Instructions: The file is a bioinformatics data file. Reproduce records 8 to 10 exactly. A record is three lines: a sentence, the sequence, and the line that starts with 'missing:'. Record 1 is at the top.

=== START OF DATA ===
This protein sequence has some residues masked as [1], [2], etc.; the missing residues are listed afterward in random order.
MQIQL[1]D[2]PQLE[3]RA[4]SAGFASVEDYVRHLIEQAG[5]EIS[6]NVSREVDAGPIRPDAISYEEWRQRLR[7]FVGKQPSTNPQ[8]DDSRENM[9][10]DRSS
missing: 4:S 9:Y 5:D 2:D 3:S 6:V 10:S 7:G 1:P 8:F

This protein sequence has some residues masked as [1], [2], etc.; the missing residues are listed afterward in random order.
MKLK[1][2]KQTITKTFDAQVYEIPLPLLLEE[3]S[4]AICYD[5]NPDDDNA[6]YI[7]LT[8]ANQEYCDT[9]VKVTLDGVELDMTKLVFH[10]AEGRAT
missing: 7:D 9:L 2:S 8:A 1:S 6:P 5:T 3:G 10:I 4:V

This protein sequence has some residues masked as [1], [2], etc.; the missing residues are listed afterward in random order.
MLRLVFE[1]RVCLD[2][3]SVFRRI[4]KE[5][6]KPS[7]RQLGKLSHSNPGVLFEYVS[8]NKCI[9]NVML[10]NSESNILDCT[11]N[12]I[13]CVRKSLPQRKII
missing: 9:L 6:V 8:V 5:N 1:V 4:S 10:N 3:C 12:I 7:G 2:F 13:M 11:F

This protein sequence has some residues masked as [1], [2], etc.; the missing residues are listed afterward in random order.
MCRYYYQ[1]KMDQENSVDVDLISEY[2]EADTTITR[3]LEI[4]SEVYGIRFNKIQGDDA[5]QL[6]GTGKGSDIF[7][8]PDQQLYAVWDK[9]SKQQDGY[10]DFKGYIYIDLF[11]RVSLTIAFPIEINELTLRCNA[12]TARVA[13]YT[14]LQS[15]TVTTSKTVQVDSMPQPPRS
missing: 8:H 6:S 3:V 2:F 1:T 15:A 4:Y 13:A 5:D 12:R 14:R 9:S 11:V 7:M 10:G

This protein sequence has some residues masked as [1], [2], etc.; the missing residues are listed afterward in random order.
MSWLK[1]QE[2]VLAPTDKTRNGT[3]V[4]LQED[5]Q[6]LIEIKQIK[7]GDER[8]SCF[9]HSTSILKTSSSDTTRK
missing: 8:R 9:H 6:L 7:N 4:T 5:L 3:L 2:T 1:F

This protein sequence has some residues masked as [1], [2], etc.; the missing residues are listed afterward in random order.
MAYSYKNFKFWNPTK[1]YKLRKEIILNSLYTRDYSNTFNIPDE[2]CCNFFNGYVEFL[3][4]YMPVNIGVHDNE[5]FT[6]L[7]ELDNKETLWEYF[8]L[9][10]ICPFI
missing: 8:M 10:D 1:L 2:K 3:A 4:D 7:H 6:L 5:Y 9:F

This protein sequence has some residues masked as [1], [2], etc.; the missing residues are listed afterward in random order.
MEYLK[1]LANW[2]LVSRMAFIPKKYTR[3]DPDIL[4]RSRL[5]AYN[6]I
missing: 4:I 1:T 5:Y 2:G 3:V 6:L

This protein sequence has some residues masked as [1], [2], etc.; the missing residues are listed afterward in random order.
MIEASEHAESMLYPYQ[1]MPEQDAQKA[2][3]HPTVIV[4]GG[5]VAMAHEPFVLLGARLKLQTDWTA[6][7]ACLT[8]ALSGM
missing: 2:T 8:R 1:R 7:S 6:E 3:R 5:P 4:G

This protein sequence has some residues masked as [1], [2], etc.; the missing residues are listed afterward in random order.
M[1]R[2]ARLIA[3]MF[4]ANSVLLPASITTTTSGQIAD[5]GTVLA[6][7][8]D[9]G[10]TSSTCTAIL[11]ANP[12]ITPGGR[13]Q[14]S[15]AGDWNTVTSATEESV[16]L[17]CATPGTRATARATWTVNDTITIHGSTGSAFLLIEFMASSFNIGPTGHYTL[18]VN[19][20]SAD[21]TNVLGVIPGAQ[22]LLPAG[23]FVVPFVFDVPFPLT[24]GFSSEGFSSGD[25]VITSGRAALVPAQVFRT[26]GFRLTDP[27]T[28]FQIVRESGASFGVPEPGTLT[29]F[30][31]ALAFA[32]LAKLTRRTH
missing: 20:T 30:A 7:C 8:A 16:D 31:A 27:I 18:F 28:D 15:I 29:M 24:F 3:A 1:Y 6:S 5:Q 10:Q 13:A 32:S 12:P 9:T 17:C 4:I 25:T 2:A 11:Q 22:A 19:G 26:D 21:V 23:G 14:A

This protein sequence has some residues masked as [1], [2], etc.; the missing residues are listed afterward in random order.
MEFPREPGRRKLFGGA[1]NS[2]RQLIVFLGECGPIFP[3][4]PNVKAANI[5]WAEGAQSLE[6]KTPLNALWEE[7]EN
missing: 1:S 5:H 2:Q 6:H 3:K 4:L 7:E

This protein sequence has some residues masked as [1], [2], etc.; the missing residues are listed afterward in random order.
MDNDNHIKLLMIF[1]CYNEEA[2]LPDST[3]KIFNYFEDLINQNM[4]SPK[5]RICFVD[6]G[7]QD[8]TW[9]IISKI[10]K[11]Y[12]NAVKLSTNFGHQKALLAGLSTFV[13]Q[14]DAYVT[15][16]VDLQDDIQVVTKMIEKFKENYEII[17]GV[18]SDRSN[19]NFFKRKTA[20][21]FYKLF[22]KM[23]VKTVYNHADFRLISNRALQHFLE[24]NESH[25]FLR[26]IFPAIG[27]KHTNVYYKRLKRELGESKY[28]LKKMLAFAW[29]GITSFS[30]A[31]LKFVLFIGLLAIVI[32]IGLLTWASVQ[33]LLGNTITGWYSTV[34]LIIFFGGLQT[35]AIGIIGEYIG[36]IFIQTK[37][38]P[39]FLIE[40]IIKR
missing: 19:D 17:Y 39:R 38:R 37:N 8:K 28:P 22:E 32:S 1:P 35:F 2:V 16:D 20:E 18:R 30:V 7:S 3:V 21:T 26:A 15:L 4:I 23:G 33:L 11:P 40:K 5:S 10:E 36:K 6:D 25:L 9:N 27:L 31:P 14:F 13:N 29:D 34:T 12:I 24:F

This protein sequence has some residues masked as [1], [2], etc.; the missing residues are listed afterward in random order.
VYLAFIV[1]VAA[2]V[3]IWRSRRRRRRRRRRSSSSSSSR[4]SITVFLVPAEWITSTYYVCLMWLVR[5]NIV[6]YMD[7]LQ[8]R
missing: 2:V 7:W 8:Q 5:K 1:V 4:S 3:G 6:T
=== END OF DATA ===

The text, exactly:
This protein sequence has some residues masked as [1], [2], etc.; the missing residues are listed afterward in random order.
MIEASEHAESMLYPYQ[1]MPEQDAQKA[2][3]HPTVIV[4]GG[5]VAMAHEPFVLLGARLKLQTDWTA[6][7]ACLT[8]ALSGM
missing: 2:T 8:R 1:R 7:S 6:E 3:R 5:P 4:G

This protein sequence has some residues masked as [1], [2], etc.; the missing residues are listed afterward in random order.
M[1]R[2]ARLIA[3]MF[4]ANSVLLPASITTTTSGQIAD[5]GTVLA[6][7][8]D[9]G[10]TSSTCTAIL[11]ANP[12]ITPGGR[13]Q[14]S[15]AGDWNTVTSATEESV[16]L[17]CATPGTRATARATWTVNDTITIHGSTGSAFLLIEFMASSFNIGPTGHYTL[18]VN[19][20]SAD[21]TNVLGVIPGAQ[22]LLPAG[23]FVVPFVFDVPFPLT[24]GFSSEGFSSGD[25]VITSGRAALVPAQVFRT[26]GFRLTDP[27]T[28]FQIVRESGASFGVPEPGTLT[29]F[30][31]ALAFA[32]LAKLTRRTH
missing: 20:T 30:A 7:C 8:A 16:D 31:A 27:I 18:F 28:D 15:I 29:M 24:F 3:A 1:Y 6:S 5:Q 10:Q 13:A 32:S 12:P 9:T 17:C 4:I 25:T 2:A 11:Q 22:A 19:G 26:D 21:V 23:G 14:A

This protein sequence has some residues masked as [1], [2], etc.; the missing residues are listed afterward in random order.
MEFPREPGRRKLFGGA[1]NS[2]RQLIVFLGECGPIFP[3][4]PNVKAANI[5]WAEGAQSLE[6]KTPLNALWEE[7]EN
missing: 1:S 5:H 2:Q 6:H 3:K 4:L 7:E